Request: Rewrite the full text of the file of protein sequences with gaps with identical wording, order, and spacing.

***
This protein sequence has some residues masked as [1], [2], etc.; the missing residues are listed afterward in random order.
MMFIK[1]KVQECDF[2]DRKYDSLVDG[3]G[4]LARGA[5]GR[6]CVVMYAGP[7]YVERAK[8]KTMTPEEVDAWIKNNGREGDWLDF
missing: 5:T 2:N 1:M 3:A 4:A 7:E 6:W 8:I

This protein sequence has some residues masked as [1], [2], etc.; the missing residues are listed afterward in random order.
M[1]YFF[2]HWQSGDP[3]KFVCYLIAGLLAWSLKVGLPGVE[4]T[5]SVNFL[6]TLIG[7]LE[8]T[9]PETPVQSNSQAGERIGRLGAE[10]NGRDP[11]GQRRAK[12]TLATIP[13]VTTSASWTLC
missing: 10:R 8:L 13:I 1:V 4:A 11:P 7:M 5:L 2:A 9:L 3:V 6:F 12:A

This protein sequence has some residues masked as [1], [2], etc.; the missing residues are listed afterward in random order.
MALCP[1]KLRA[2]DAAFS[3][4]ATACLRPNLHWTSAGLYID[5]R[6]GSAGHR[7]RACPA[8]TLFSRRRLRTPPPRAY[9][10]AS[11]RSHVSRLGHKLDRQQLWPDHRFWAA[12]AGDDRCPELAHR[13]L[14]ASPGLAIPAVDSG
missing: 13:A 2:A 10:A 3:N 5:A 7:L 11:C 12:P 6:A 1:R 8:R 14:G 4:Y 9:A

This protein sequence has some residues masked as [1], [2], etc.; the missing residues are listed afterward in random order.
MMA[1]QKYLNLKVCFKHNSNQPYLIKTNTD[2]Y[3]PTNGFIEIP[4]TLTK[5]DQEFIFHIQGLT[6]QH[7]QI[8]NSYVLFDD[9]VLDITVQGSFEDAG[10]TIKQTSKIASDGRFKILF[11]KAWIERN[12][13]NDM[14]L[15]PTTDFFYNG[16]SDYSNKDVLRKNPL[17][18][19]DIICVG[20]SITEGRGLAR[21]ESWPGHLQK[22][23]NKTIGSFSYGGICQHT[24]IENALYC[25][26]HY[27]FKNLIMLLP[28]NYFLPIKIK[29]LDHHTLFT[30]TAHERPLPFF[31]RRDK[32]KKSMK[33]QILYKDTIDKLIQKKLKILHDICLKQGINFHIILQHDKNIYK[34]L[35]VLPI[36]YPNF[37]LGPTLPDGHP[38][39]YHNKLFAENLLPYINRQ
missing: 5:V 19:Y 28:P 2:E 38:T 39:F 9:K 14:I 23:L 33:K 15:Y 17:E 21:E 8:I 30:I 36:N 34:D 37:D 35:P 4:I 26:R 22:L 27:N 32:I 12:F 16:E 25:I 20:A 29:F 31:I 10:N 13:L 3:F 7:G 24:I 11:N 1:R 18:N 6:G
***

This protein sequence has some residues masked as [1], [2], etc.; the missing residues are listed afterward in random order.
MMFIK[1]KVQECDF[2]DRKYDSLVDG[3]G[4]LARGA[5]GR[6]CVVMYAGP[7]YVERAK[8]KTMTPEEVDAWIKNNGREGDWLDF
missing: 5:T 2:N 1:M 3:A 4:A 7:E 6:W 8:I

This protein sequence has some residues masked as [1], [2], etc.; the missing residues are listed afterward in random order.
M[1]YFF[2]HWQSGDP[3]KFVCYLIAGLLAWSLKVGLPGVE[4]T[5]SVNFL[6]TLIG[7]LE[8]T[9]PETPVQSNSQAGERIGRLGAE[10]NGRDP[11]GQRRAK[12]TLATIP[13]VTTSASWTLC
missing: 10:R 8:L 13:I 1:V 4:A 11:P 7:M 5:L 2:A 9:L 3:V 6:F 12:A

This protein sequence has some residues masked as [1], [2], etc.; the missing residues are listed afterward in random order.
MALCP[1]KLRA[2]DAAFS[3][4]ATACLRPNLHWTSAGLYID[5]R[6]GSAGHR[7]RACPA[8]TLFSRRRLRTPPPRAY[9][10]AS[11]RSHVSRLGHKLDRQQLWPDHRFWAA[12]AGDDRCPELAHR[13]L[14]ASPGLAIPAVDSG
missing: 13:A 2:A 10:A 3:N 5:A 7:L 11:C 12:P 6:A 1:R 8:R 14:G 4:Y 9:A

This protein sequence has some residues masked as [1], [2], etc.; the missing residues are listed afterward in random order.
MMA[1]QKYLNLKVCFKHNSNQPYLIKTNTD[2]Y[3]PTNGFIEIP[4]TLTK[5]DQEFIFHIQGLT[6]QH[7]QI[8]NSYVLFDD[9]VLDITVQGSFEDAG[10]TIKQTSKIASDGRFKILF[11]KAWIERN[12][13]NDM[14]L[15]PTTDFFYNG[16]SDYSNKDVLRKNPL[17][18][19]DIICVG[20]SITEGRGLAR[21]ESWPGHLQK[22][23]NKTIGSFSYGGICQHT[24]IENALYC[25][26]HY[27]FKNLIMLLP[28]NYFLPIKIK[29]LDHHTLFT[30]TAHERPLPFF[31]RRDK[32]KKSMK[33]QILYKDTIDKLIQKKLKILHDICLKQGINFHIILQHDKNIYK[34]L[35]VLPI[36]YPNF[37]LGPTLPDGHP[38][39]YHNKLFAENLLPYINRQ
missing: 5:V 19:Y 28:P 2:E 38:T 39:F 9:K 14:I 23:L 33:K 15:Y 17:E 21:E 8:I 30:I 36:N 34:D 37:D 35:P 4:I 26:R 22:L 27:N 32:I 12:F 16:E 25:I 20:A 29:F 31:I 10:N 13:L 3:F 7:G 24:I 11:N 1:R 18:N 6:G